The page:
This is then sold to men who are either oathbreakers, cowards, failures of another sort, or the product of the Jarl's mendacious ways.

Sorry, I don't buy it.

It is believed by the Iron Hounds that Wælheim is not just a planet, but a nexus of colliding realities that is the pathway to the paradise of the Old Dead Gods of Mankind, a world they sometimes call the Pure Land, and it was this that Forn Grimnir had the Jarl desperately searching the outer rim.


This would be an adequate nod to Buddhism. You don't have to club people over the head with it in the titles.

Their helmets are painted skull white to represent their own deaths, after their final initiation ceremony renders them ritually dead, the better to scorn this life in battle, enabling them to perform heroic deeds in the face of violent death.


Death, dead, death, skulls... You might want to look at your word choice here.

Khalder makes himself known to the Iron Hounds through dream prophecies, sudden insights during ritual meditations and visions in the midst of battle. Callixtus, an outsider who is firmly devoted to the four major warp gods, has learned the name and nature of Khalder, if nothing else of the cult. It is his belief that Khalder is simply a lesser aspect of Khorne, or even possibly a mask of Tzeentch. He is both suspicious of their private, peculiar faith and jealous of their secrets, watching them and reporting to the Hidden King.


This is another point on which I'm not really sure the dynamics make for a believable whole.

You have this dedicated follower of the Hidden King, one so devoted that he's left behind all remnants of his former life and forged out amongst the stars. He chooses to follow this temporal leader, one who goes against not only his god but also the Ruinous Powers in general. Unless Callixtus is blind, he has to know that their beliefs would be dangerous if true - another power source, one not connected to the Imperium but independent of the four major powers would be yet another axis in the conflict. If false, they could still be incredibly dangerous, especially if the Iron Hounds were to turn to their other masters and forsake the Hidden King and their oaths to him, which isn't all that unbelievable when you consider that Bolverk is already twice an liar in a very potent sense.

The bedrock of the geneseed of the warband is that of the Iron Warriors, from the absorbed garrison of the Iron Warrior renegade Thegn Volundr.


"Hi, you're too incompetent to receive actual support or to command effectively, but have all these Marines, equipment, and enough geneseed to rebuild yourselves after a major conflict."

I think you need to resolve this issue earlier in the writeup before this will make any sense at all.

There is precious little of this geneseed, and the Jarl employs a brutally rigorous process called the Choosing, conducted annually. The Choosing gathers the 100 best candidates from across his holdings, forming them into a cadre of Initiates. Very few will survive their Initiation, and in this way the Jarl keeps a small but steady trickle of locals filling into his ranks, forming a fanatically loyal vein to stand beside those recruited from among the Renegades and Apostates.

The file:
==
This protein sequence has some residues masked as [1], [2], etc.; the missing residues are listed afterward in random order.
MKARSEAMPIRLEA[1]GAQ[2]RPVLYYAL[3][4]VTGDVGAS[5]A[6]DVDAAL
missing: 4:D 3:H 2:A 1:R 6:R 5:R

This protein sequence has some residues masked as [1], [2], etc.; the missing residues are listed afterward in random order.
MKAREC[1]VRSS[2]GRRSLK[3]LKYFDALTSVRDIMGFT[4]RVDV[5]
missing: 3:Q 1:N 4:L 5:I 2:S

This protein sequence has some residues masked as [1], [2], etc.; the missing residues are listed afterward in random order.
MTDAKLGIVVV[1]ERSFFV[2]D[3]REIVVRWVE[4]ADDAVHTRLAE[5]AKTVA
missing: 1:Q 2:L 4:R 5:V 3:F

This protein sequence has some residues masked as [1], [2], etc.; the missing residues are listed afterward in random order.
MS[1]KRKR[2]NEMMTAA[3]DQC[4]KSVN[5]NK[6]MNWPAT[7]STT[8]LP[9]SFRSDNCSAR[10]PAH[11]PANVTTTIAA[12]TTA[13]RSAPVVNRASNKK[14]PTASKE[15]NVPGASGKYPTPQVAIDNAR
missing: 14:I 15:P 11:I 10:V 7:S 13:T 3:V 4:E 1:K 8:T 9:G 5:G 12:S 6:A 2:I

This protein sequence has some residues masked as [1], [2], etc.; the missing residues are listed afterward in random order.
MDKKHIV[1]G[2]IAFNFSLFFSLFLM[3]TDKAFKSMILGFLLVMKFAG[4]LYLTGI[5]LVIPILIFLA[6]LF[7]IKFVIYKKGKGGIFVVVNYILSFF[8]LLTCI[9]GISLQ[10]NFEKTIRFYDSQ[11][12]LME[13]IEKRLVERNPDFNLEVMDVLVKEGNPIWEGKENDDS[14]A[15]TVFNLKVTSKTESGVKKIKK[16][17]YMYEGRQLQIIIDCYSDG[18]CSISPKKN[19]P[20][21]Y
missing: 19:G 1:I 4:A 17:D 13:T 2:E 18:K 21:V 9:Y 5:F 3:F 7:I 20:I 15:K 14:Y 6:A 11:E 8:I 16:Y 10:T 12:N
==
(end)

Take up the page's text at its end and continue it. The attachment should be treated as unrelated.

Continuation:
Assuming that only a hundred candidates are selected each year and that even one makes it through the process, you're still looking at needing at least a hundred progenoids a century. That number goes up if you have more than one survive, and I think we can all agree that a theft of geneseed that sizable would be something tracked feverishly by the proper authorities, to say nothing of the Chapter it was taken from.

Among their own kind any who develop minor mutations have them replaced with bionics by Volundr’s apprentices and Dark Mechanicus allies.


Would it not have been a good idea to mention the Dark Mechanicus before now, and also to give Volundr ties to them? As it is, this reads like a sudden bandaid for the issues already raised.

Where did Volundr even get access to the Mechanicus if he was stationed far from the main conflict during the Heresy? Why would they pay him any heed when he was apparently part of an unimportant posting, with little regard from his superiors and no particular strengths that would command the respect of a faction fanatically dedicated to Horus and his cause?

It is believed that Khalder will not lead the souls of mutants through Wælheim to the Pure Land of the Old Dead Gods, so corrupted body parts are scorned for these augmentic products of pure human intellect.


How, exactly, does surgical removal and replacement lead to purity when mutation is genetic?

Ever since becoming Jarl-Captain Bolverk, Lord of the Hallow Moon, Bolverk has split his time strengthening his position among the Free Companies and pursuing the enemies of the Hidden King. His first actions were defeating the old Lord of the Hallow Moon, who had greatly displeased the Hidden King.


So why hasn't the Hidden King done the same to him, unless the Hidden King actually is Khalder? He's not exactly showing a whole lot of loyalty when you get right down to it, what with worshipping a different god.
You just had to look around you, Grey Knight, and you'd have seen it. What is Chaos? Suffering, you might say. Oppression. Deceit. But could not all of these things be said of your Imperium?
-Ghargatuloth, Prince of a Thousand Faces, Grey Knights.

The Exonerators Index Astartes WIP + The Inscrutable Index Traitoris WIP + The Black Friars Index Astartes WIP


#29
Warsmith Aznable

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Just when you think you've come really close to being done... :no: